AMMAN – His Majesty King Abdullah has said that the global Muslim community is the primary target of the war waged by terrorists in the Middle East, adding that “my region is on the front lines”.
“We have seen a few days ago the savage murder of our hero, fighter pilot Muath Kasasbeh, by the hands of ISIS criminals. Jordanians are united in sorrow and outrage, but remain as ever committed to protect our country and religion,” His Majesty said in Washington Thursday in an address at an annual meeting of religious figures and world leaders, delivered on his behalf by Jordan’s Ambassador to the US Alia Bouran.
His Majesty said that the tragic events witnessed in the Middle East have again made clear that the terrorism threat is global, adding: “These criminals aim to stamp out life and rights everywhere. Their hate and murder has reached Asia, Europe, Africa, America and Australia. By the brutal killing of their prisoners and captives, they seek to hold families across the world hostage to their cruelty.”
“This is a war the world cannot afford to lose. But to win it, all of us must be in it. To stand as partners in the fight against today’s threats. And to go beyond. To build the conditions for humanity to live together in peace,” King Abdullah told his audience.
“Truly, we are called to dialogue; truly, we come together for the world’s common good. In this spirit, all Jordan welcomed His Holiness [Pope Francis] when he made his Holy Land Pilgrimage last year. And the entire Muslim world welcomes the consistent statements he has made against insulting and deriding other faiths. His Holiness and I stand as one in our commitment to mutual respect.”
His Majesty said at the meeting that from his early years, he was taught that Islam demands respect and caring for others.
“Among the very names of God,” he said, “we hear: the Compassionate, the All-Merciful… The Prophet Mohammad, peace and blessings be upon him, said: ‘None of you has faith until you love for your neighbour what you love for yourself.’ This is what it means to be a Muslim.”
King Abdullah added: “I am a Hashemite, a descendant of the Prophet Mohammad [PBUH]. My father the late King Hussein taught me, by everything he did, our traditions of service, moral courage, justice and brotherhood. He was a soldier who believed in peace, as I have been a soldier and believe in peace. This is what it means to be a Muslim. These are the values I teach my children and they will hand on to theirs.”
In the address, the King noted that more than a thousand years before the Geneva Conventions, “Muslim soldiers were ordered not to kill a child, a woman, or an old person, not to destroy a tree, not to harm a priest, not to destroy a church. These are the same values of Islam we were taught in school as children: not to destroy or desecrate a place where God is worshipped”.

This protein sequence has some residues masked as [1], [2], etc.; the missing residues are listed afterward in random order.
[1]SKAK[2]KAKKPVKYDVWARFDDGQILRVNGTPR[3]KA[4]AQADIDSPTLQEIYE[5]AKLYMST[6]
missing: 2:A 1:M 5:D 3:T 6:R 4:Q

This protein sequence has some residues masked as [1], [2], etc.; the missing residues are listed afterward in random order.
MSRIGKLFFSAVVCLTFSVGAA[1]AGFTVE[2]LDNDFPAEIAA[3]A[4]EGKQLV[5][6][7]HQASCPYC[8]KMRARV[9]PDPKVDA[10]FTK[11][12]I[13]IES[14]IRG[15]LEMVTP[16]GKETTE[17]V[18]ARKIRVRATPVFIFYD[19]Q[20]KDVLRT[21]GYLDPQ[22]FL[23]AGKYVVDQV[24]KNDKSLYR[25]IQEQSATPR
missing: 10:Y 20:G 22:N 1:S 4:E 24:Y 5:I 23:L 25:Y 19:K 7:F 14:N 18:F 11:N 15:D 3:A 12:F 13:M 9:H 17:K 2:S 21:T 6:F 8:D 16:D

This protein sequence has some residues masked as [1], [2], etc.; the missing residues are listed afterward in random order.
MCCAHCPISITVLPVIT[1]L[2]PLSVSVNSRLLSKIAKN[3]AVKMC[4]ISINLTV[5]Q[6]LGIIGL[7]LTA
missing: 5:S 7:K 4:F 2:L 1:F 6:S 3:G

“I note with grief and outrage the recent attacks in some countries against Christian and minority communities. This is an offence against humanity as well as Islam. Arab Christians are an integral part of our region’s past, present and future. The Holy Koran forbids coercion in religion and commands mercy,” His Majesty said, noting that Muslims remember how, in the earliest days of Islam, 1,400 years ago, the Christian kingdom of Abyssinia took in and protected Muslims fleeing persecution. “From that time till today, our world has been strengthened by our mutual respect and help.”
He added: “Jordan is a Muslim country, with a deeply rooted Christian community. Together, the Jordanian people make up an indivisible society, friends and partners in building our country. Consensus, tolerance, moderation, the rule of law: These have helped make Jordan an oasis of stability and the same values will ensure our future.”
The Kingdom, the Monarch said, “also takes seriously our moral obligations to others. Despite scarce resources, the people of Jordan have opened their arms to refugees fleeing regional violence. Jordan has taken in thousands of Iraqi Christians since the ISIS attacks. This is in addition to giving shelter to 1.4 million Syrian refugees. The crisis has made my country the world’s third-largest refugee host”.
Throughout the Muslim world today, the King noted, “men and women are putting themselves on the line to fight hatred, injustice, sectarianism, sedition [fitnah] and cruelty. They are working for development, inclusion, human rights, opportunities for women and youth, healthy children and global welfare. They are teaching young people the truth about our faith, and giving them the tools they need for positive lives”.
In his remarks, King Abdullah stressed the need to speak out against misperceptions and those who sow hatred.
“The Islamophobia we are seeing in some places is an evil and a danger not only to Muslims, but to all people. It plays right into the hands of murderers and thugs and undermines unity when our world needs it most.”